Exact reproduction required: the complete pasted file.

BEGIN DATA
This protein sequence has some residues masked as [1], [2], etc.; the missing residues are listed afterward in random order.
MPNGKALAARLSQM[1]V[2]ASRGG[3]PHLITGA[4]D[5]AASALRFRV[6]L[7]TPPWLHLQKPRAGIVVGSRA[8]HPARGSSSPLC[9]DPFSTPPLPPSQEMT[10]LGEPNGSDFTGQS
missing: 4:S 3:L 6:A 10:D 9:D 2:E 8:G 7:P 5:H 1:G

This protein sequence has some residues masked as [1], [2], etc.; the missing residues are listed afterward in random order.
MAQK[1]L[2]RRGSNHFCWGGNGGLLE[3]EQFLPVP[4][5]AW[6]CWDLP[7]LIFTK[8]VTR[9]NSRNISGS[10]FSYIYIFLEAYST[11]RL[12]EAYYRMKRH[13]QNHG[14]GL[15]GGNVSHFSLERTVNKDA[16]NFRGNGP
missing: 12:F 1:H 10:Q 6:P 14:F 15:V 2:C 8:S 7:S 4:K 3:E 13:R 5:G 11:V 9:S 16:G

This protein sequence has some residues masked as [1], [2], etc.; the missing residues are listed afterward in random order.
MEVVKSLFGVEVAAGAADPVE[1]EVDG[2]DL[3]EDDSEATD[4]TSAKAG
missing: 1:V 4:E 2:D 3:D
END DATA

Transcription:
This protein sequence has some residues masked as [1], [2], etc.; the missing residues are listed afterward in random order.
MPNGKALAARLSQM[1]V[2]ASRGG[3]PHLITGA[4]D[5]AASALRFRV[6]L[7]TPPWLHLQKPRAGIVVGSRA[8]HPARGSSSPLC[9]DPFSTPPLPPSQEMT[10]LGEPNGSDFTGQS
missing: 4:S 3:L 6:A 10:D 9:D 2:E 8:G 7:P 5:H 1:G

This protein sequence has some residues masked as [1], [2], etc.; the missing residues are listed afterward in random order.
MAQK[1]L[2]RRGSNHFCWGGNGGLLE[3]EQFLPVP[4][5]AW[6]CWDLP[7]LIFTK[8]VTR[9]NSRNISGS[10]FSYIYIFLEAYST[11]RL[12]EAYYRMKRH[13]QNHG[14]GL[15]GGNVSHFSLERTVNKDA[16]NFRGNGP
missing: 12:F 1:H 10:Q 6:P 14:F 15:V 2:C 8:S 7:S 4:K 3:E 13:R 5:G 11:V 9:S 16:G

This protein sequence has some residues masked as [1], [2], etc.; the missing residues are listed afterward in random order.
MEVVKSLFGVEVAAGAADPVE[1]EVDG[2]DL[3]EDDSEATD[4]TSAKAG
missing: 1:V 4:E 2:D 3:D